Philanthropy and the Global Economy
Opportunities in a World of Transition
Philanthropy, and within it the broad impact of foundations, charities, and the voluntary sector, are important but not widely understood contributors to the global economy. The recovery from the COVID-19 pandemic creates an opportune moment to assess the key trends in philanthropy, and to ask how the role of philanthropy can better contribute to a healthy and inclusive world as well as to support the delivery of the UN Sustainable Development Goals.
Philanthropy has existed through most of human history, with the word philanthropy itself being derived from Ancient Greek with the meaning of “love of humankind.” The notion of philanthropy can stir up controversy for those who think that it is the role of the state to invest and to provide for its citizens, or for others who believe that individual philanthropists can exert too much power and influence through the causes that they support. However, it is important to understand that public and private funding play different and complementary roles. If the two are harnessed successfully, progressive outcomes are achieved.
On narrow definitions, the stock of philanthropy equates to just under 3% of global GDP. However, as we show in this report, in some advanced economies the fully adjusted value is 10% or even higher. The scale of this contribution needs to be more broadly recognized, especially within the policymaking world. Many of the world’s greatest challenges can be better overcome by a broader partnership between the public, private, and charity sectors.
Philanthropy is going through multiple transitions of which the response to the pandemic is only one. We believe that philanthropy can play a much larger role in the green transition and the move to net zero. There will also be material changes in the global supply of philanthropic capital driven by growing wealth in emerging economies. In addition, there are some notable other transitions, among the most significant of which are the changing aspirations of younger donors; the growing role of female philanthropists; and, critically, the impact that technology will have on the management and targeting of philanthropy. We review each of these transitions and several more in this report.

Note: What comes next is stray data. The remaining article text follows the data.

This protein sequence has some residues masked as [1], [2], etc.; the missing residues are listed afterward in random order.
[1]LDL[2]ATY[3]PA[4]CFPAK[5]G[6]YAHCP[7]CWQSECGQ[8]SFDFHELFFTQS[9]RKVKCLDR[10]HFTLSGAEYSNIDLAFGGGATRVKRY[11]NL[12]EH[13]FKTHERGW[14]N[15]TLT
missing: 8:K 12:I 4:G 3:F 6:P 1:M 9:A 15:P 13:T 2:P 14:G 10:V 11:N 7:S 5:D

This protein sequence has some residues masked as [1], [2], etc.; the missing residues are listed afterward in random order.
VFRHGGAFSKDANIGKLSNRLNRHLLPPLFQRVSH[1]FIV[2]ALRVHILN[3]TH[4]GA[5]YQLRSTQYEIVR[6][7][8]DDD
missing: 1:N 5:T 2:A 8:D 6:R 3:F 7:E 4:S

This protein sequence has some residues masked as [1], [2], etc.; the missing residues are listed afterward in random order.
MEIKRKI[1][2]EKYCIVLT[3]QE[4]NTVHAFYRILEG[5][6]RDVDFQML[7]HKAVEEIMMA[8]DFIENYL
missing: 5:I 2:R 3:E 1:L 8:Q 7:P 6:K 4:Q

In this report our Citi GPS team has partnered with the Philanthropic Advisory team of Citi’s Private Bank as well as with outside experts to review the role that philanthropy plays in the global economy and what the future may bring. We have conducted an extensive literature review and participated in multiple sessions with expert commentators. We are particularly grateful to the experts listed in the author block of this report for their detailed contributions to our study.Authors: Andrew Pitt,Amy Thompson,Karen Kardos,Berit Ashla,Tyler Hall,Laura MacDonald,Shaady Salehi,Nick Tedesco,Matt Whittaker,
Based on our calculations, the global value of philanthropy (i.e., donated time and money) is about $2.3 trillion per year, or just under 3% of global GDP. The number of people donating money or volunteering around the world has been relatively stable over the past 20 years. In addition, over the past decade we have seen an uptick in helping strangers, especially during the pandemic, indicating charitable sentiment may be increasing.
The current value of $2.3 trillion in money and time donated actually creates materially more in terms of total economic value. Due to a multiplier effect, services and activities enabled by donations and provided by charities create downstream economic benefits. The size of the multiplier varies greatly across regions, donation type, and charities but the total value of philanthropic activity could make up 10% of GDP in many economies.
While philanthropic giving has flatlined as a percentage of global GDP, three principal drivers could indicate a turning point this decade.
Advancing technology is key to shaping the future of philanthropy. There are huge opportunities for charities in the digital future and they will also play an important role in steering the digital transition and ensuring its fairness.